If the Committee decides that a formal hearing is warranted or the sanction involved expulsion or suspension, they will notify the student of the date and time of the hearing. Students have the right to have an attorney-advisor present to support them during all stages of the academic discipline process, but you must notify the Committee within 72 hours of the hearing of the name of your advocate, as well as any witnesses you might have.
After reviewing the relevant evidence and witnesses, the Committee will either approve the faculty member's recommendation, impose a lower sanction, a harsher sanction, or no sanction at all. Possible sanctions may include anything from receiving a reduced grade or an F on the assignment or course, retaking a test, or submitting another paper, to being suspended or expelled. It will depend on the severity of the act in question. All sanctions will be reviewed by the provost.
Appealing an Academic Misconduct Decision
Students who are penalized with suspension or expulsion are allowed to appeal these decisions but must do so within five days of receiving the written decision of the Committee. The chancellor will review the record and make a decision based on that record only, no other evidence or argument can be submitted. The chancellor will notify the student and faculty member of their determination. This decision is final and cannot be appealed further.
How an Attorney-Advisor Can Help
Academic integrity allegations can unfortunately have devastating consequences on your future, both while still at the university and beyond. If found responsible, any resulting sanction, including probation, will have to be disclosed moving forward. Candidacy for internships and graduate and professional school will be negatively affected by having to make such disclosures.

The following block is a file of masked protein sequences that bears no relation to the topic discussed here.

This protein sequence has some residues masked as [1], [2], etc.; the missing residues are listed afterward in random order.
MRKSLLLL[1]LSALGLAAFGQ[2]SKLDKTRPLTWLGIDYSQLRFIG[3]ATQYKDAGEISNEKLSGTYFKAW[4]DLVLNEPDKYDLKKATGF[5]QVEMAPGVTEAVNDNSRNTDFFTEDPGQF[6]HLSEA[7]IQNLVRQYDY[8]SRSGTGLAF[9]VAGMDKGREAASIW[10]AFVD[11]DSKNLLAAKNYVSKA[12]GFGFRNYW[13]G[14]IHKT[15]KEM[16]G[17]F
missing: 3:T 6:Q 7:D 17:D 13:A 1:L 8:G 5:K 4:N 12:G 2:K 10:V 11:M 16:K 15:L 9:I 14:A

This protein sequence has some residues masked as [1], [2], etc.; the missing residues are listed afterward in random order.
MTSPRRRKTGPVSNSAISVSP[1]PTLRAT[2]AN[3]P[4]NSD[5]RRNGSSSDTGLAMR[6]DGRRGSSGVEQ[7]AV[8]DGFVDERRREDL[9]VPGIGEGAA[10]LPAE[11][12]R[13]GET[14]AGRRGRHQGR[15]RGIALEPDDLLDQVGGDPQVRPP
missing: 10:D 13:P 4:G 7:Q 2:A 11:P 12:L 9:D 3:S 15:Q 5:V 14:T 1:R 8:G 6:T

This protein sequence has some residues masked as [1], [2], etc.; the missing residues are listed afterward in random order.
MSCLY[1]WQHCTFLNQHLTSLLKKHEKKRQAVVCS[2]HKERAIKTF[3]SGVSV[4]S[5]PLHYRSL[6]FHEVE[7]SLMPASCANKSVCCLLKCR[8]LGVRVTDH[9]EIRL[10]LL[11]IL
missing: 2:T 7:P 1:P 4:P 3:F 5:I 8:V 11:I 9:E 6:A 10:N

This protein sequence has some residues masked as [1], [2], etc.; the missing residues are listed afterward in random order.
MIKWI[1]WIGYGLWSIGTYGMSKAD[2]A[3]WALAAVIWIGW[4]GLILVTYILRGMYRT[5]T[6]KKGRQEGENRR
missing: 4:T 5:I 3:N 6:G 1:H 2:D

On the other end of the spectrum is the potential for expulsion, which can be impossible to overcome. Even a lesser sanction of suspension, however, will be reported on your transcripts, making it necessary to explain the gap in your studies to any graduate school or employer that inquires. For instance, if you hope to go to medical school after graduation, you will not only have to explain your marred transcript if you are to be admitted to the program, but you will also have to explain it when you apply for professional licensing.
And for students falsely accused who are found not responsible for the action, the harm to your reputation can already done. Students and teachers may create a bias before they even meet you, making it hard to move on.
The good news is that these potential negative consequences can be avoided. Because so many aspects of your academic and professional career are on the line, however, you need an experienced ally, and working with attorney Joseph D. Lento and Lento Law Firm will ensure these potential negative consequences are avoided or mitigated. You don't have to weather this storm alone, call 888-535-3686 today to schedule a consultation. The Lento Law Firm is here to help.